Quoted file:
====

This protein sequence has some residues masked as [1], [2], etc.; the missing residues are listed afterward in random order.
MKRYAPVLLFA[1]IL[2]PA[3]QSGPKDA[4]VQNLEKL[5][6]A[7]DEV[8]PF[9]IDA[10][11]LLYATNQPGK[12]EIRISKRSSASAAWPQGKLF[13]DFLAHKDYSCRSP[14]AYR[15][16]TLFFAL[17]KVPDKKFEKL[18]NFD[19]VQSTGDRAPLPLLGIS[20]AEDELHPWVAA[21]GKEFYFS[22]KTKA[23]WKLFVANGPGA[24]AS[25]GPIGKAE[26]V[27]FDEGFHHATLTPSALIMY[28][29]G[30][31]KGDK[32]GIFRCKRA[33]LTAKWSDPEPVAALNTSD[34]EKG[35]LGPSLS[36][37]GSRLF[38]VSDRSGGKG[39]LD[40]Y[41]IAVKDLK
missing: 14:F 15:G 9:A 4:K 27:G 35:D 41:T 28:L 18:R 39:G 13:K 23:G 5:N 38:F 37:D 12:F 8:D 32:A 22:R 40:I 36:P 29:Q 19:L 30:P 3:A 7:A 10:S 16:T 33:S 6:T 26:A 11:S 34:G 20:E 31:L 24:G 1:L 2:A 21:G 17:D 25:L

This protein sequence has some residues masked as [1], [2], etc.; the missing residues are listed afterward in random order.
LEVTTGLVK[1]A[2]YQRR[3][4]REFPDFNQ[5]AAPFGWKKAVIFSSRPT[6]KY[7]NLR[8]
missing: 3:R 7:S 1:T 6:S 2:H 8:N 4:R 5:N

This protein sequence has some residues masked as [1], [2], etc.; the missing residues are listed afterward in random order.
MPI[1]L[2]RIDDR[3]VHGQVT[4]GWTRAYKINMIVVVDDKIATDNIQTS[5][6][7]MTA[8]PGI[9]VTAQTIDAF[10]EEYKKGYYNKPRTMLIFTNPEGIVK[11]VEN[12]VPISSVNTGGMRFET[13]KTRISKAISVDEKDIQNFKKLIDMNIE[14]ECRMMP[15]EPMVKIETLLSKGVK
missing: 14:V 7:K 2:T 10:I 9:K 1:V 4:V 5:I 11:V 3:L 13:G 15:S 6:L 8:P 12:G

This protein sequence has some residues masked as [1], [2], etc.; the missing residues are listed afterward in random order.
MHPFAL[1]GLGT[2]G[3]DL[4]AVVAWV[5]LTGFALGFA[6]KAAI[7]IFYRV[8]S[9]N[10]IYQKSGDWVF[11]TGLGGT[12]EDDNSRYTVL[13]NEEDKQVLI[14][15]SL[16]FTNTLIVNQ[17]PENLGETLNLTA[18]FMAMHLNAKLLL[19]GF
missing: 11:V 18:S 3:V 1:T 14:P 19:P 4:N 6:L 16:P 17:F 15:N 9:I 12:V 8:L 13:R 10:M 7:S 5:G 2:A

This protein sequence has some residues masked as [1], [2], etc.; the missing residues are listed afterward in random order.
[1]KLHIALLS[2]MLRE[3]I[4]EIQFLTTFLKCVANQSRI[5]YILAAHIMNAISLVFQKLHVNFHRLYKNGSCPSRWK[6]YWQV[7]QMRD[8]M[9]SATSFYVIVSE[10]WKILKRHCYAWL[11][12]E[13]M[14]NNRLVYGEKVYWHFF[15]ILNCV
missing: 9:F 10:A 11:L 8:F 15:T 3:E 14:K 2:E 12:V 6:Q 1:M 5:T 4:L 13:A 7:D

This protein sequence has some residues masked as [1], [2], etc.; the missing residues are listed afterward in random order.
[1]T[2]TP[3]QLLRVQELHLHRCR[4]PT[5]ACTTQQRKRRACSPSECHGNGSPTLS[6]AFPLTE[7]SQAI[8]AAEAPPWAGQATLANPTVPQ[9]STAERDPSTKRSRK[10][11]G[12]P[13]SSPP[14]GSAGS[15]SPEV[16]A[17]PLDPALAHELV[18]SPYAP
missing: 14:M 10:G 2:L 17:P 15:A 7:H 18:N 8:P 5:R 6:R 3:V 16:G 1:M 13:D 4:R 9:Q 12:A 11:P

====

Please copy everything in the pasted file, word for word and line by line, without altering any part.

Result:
This protein sequence has some residues masked as [1], [2], etc.; the missing residues are listed afterward in random order.
MKRYAPVLLFA[1]IL[2]PA[3]QSGPKDA[4]VQNLEKL[5][6]A[7]DEV[8]PF[9]IDA[10][11]LLYATNQPGK[12]EIRISKRSSASAAWPQGKLF[13]DFLAHKDYSCRSP[14]AYR[15][16]TLFFAL[17]KVPDKKFEKL[18]NFD[19]VQSTGDRAPLPLLGIS[20]AEDELHPWVAA[21]GKEFYFS[22]KTKA[23]WKLFVANGPGA[24]AS[25]GPIGKAE[26]V[27]FDEGFHHATLTPSALIMY[28][29]G[30][31]KGDK[32]GIFRCKRA[33]LTAKWSDPEPVAALNTSD[34]EKG[35]LGPSLS[36][37]GSRLF[38]VSDRSGGKG[39]LD[40]Y[41]IAVKDLK
missing: 14:F 15:G 9:A 4:K 27:G 35:D 41:T 28:L 18:R 39:G 13:K 23:G 5:N 38:F 37:D 12:F 8:D 32:A 22:R 40:I 36:P 29:Q 19:L 30:P 3:A 7:A 10:S 16:T 33:S 6:T 26:A 11:S 34:G 20:E 31:L 24:G 1:L 2:A 21:G 17:D 25:L

This protein sequence has some residues masked as [1], [2], etc.; the missing residues are listed afterward in random order.
LEVTTGLVK[1]A[2]YQRR[3][4]REFPDFNQ[5]AAPFGWKKAVIFSSRPT[6]KY[7]NLR[8]
missing: 3:R 7:S 1:T 6:S 2:H 8:N 4:R 5:N

This protein sequence has some residues masked as [1], [2], etc.; the missing residues are listed afterward in random order.
MPI[1]L[2]RIDDR[3]VHGQVT[4]GWTRAYKINMIVVVDDKIATDNIQTS[5][6][7]MTA[8]PGI[9]VTAQTIDAF[10]EEYKKGYYNKPRTMLIFTNPEGIVK[11]VEN[12]VPISSVNTGGMRFET[13]KTRISKAISVDEKDIQNFKKLIDMNIE[14]ECRMMP[15]EPMVKIETLLSKGVK
missing: 14:V 7:K 2:T 10:I 9:K 1:V 4:V 5:I 11:V 3:L 13:G 15:S 6:L 8:P 12:G

This protein sequence has some residues masked as [1], [2], etc.; the missing residues are listed afterward in random order.
MHPFAL[1]GLGT[2]G[3]DL[4]AVVAWV[5]LTGFALGFA[6]KAAI[7]IFYRV[8]S[9]N[10]IYQKSGDWVF[11]TGLGGT[12]EDDNSRYTVL[13]NEEDKQVLI[14][15]SL[16]FTNTLIVNQ[17]PENLGETLNLTA[18]FMAMHLNAKLLL[19]GF
missing: 11:V 18:S 3:V 1:T 14:P 19:P 4:N 6:L 16:P 17:F 15:N 9:I 12:V 8:L 13:R 10:M 7:S 5:G 2:A

This protein sequence has some residues masked as [1], [2], etc.; the missing residues are listed afterward in random order.
[1]KLHIALLS[2]MLRE[3]I[4]EIQFLTTFLKCVANQSRI[5]YILAAHIMNAISLVFQKLHVNFHRLYKNGSCPSRWK[6]YWQV[7]QMRD[8]M[9]SATSFYVIVSE[10]WKILKRHCYAWL[11][12]E[13]M[14]NNRLVYGEKVYWHFF[15]ILNCV
missing: 9:F 10:A 11:L 8:F 15:T 3:E 14:K 2:E 12:V 6:Q 1:M 5:T 4:L 13:A 7:D

This protein sequence has some residues masked as [1], [2], etc.; the missing residues are listed afterward in random order.
[1]T[2]TP[3]QLLRVQELHLHRCR[4]PT[5]ACTTQQRKRRACSPSECHGNGSPTLS[6]AFPLTE[7]SQAI[8]AAEAPPWAGQATLANPTVPQ[9]STAERDPSTKRSRK[10][11]G[12]P[13]SSPP[14]GSAGS[15]SPEV[16]A[17]PLDPALAHELV[18]SPYAP
missing: 14:M 10:G 2:L 17:P 15:A 7:H 18:N 8:P 5:R 6:R 3:V 16:G 1:M 13:D 4:R 9:Q 12:A 11:P